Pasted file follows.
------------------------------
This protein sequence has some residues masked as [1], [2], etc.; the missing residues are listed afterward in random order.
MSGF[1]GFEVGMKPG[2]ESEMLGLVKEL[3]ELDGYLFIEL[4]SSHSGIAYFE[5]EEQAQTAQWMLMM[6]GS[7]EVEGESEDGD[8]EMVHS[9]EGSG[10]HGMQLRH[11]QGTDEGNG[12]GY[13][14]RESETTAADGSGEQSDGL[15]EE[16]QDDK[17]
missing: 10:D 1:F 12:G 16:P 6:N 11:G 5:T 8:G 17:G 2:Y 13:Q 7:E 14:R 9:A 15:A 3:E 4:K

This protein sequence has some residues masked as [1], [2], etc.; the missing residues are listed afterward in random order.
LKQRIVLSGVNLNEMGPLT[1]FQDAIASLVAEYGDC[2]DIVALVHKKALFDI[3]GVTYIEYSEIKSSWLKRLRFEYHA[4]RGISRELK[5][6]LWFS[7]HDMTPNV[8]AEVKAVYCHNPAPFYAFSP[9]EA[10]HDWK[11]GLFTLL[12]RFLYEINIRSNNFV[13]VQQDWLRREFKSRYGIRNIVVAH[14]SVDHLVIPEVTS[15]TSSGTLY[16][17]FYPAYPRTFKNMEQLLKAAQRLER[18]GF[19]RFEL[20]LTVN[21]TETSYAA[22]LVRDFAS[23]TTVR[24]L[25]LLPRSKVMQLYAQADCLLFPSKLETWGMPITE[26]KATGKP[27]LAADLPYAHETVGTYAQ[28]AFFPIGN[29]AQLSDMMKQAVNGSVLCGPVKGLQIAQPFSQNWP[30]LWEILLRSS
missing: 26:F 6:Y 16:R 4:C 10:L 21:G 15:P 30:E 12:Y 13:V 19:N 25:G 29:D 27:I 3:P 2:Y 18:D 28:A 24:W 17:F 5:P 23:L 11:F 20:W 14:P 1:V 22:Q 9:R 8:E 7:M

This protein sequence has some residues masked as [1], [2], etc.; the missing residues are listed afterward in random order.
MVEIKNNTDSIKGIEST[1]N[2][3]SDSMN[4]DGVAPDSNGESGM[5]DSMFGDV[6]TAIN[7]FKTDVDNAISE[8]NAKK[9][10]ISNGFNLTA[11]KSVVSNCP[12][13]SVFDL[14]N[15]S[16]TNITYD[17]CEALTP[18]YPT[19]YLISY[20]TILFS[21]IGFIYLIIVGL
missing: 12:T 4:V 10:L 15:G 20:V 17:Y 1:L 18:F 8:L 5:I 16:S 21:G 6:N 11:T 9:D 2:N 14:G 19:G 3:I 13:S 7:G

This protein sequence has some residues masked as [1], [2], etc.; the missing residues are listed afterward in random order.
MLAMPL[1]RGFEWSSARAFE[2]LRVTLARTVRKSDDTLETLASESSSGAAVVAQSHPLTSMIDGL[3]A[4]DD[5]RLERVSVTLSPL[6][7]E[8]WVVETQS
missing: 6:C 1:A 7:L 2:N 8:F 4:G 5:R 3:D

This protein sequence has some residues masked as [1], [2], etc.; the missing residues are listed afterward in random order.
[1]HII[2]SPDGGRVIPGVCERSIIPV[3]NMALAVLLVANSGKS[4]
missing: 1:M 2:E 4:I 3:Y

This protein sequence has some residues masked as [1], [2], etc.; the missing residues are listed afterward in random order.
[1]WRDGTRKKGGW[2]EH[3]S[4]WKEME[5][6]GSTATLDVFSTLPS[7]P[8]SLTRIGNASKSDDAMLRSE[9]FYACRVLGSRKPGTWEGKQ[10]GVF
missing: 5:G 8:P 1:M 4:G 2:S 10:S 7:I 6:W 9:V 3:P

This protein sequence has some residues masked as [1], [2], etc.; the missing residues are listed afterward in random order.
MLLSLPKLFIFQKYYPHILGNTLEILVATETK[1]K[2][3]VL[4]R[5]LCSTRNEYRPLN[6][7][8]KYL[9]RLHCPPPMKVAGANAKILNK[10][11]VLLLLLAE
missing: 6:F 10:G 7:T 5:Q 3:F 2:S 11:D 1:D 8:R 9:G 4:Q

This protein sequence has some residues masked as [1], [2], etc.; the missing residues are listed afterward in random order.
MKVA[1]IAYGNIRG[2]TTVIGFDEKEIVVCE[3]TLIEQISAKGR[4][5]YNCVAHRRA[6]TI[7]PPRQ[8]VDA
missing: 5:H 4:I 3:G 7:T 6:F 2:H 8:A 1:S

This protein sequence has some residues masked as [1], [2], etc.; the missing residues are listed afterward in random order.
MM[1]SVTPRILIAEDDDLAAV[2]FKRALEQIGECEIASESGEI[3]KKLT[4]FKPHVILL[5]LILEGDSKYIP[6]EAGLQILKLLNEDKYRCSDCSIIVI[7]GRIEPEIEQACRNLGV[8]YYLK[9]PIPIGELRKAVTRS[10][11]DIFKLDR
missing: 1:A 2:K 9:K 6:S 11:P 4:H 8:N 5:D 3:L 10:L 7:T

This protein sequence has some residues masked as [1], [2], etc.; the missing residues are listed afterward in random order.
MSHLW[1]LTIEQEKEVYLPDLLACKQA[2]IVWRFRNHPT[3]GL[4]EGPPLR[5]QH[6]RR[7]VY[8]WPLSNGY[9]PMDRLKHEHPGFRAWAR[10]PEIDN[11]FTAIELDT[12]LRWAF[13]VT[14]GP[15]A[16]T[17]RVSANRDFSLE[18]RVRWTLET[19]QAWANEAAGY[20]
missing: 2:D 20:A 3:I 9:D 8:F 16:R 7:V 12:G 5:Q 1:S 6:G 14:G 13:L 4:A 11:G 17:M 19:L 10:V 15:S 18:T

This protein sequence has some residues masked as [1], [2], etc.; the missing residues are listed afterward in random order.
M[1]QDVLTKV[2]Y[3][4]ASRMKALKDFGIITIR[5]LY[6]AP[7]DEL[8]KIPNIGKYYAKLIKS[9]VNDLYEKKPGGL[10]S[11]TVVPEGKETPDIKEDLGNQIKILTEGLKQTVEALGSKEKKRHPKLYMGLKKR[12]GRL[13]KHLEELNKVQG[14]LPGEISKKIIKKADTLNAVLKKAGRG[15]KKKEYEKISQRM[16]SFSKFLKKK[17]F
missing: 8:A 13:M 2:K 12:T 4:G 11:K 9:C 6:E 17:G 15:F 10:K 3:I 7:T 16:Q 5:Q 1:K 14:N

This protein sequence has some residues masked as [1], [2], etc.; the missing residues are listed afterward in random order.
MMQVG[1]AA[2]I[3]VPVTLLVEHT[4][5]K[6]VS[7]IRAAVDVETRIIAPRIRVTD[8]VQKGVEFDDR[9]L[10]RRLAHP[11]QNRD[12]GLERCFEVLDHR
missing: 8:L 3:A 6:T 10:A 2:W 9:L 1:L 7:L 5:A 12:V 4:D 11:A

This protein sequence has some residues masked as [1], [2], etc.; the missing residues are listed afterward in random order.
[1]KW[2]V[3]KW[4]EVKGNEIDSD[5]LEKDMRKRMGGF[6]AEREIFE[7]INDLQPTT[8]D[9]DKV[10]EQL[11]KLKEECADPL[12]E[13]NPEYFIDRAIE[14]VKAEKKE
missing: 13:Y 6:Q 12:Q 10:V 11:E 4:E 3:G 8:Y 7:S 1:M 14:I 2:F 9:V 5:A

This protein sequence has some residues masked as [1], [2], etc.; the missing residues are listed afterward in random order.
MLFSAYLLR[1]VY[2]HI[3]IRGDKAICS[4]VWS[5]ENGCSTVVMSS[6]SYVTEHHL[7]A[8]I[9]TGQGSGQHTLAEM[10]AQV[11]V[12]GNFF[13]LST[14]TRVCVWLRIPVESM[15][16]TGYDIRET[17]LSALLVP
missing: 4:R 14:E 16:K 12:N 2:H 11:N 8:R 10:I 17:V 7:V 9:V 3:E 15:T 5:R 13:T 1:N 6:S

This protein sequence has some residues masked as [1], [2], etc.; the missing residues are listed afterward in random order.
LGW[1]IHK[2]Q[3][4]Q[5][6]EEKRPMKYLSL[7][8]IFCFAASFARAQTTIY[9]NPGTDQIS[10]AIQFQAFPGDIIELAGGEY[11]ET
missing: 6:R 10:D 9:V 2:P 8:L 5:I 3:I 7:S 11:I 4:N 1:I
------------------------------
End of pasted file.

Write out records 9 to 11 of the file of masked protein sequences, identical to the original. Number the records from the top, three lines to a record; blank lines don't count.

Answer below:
This protein sequence has some residues masked as [1], [2], etc.; the missing residues are listed afterward in random order.
MM[1]SVTPRILIAEDDDLAAV[2]FKRALEQIGECEIASESGEI[3]KKLT[4]FKPHVILL[5]LILEGDSKYIP[6]EAGLQILKLLNEDKYRCSDCSIIVI[7]GRIEPEIEQACRNLGV[8]YYLK[9]PIPIGELRKAVTRS[10][11]DIFKLDR
missing: 1:A 2:K 9:K 6:S 11:P 4:H 8:N 5:D 3:L 10:L 7:T

This protein sequence has some residues masked as [1], [2], etc.; the missing residues are listed afterward in random order.
MSHLW[1]LTIEQEKEVYLPDLLACKQA[2]IVWRFRNHPT[3]GL[4]EGPPLR[5]QH[6]RR[7]VY[8]WPLSNGY[9]PMDRLKHEHPGFRAWAR[10]PEIDN[11]FTAIELDT[12]LRWAF[13]VT[14]GP[15]A[16]T[17]RVSANRDFSLE[18]RVRWTLET[19]QAWANEAAGY[20]
missing: 2:D 20:A 3:I 9:D 8:F 16:R 7:V 12:G 5:Q 1:S 6:G 14:G 13:L 4:A 11:G 17:M 19:L 10:V 15:S 18:T

This protein sequence has some residues masked as [1], [2], etc.; the missing residues are listed afterward in random order.
M[1]QDVLTKV[2]Y[3][4]ASRMKALKDFGIITIR[5]LY[6]AP[7]DEL[8]KIPNIGKYYAKLIKS[9]VNDLYEKKPGGL[10]S[11]TVVPEGKETPDIKEDLGNQIKILTEGLKQTVEALGSKEKKRHPKLYMGLKKR[12]GRL[13]KHLEELNKVQG[14]LPGEISKKIIKKADTLNAVLKKAGRG[15]KKKEYEKISQRM[16]SFSKFLKKK[17]F
missing: 8:A 13:M 2:K 12:T 4:G 11:K 9:C 6:E 17:G 15:F 10:K 3:I 7:T 16:Q 5:Q 1:K 14:N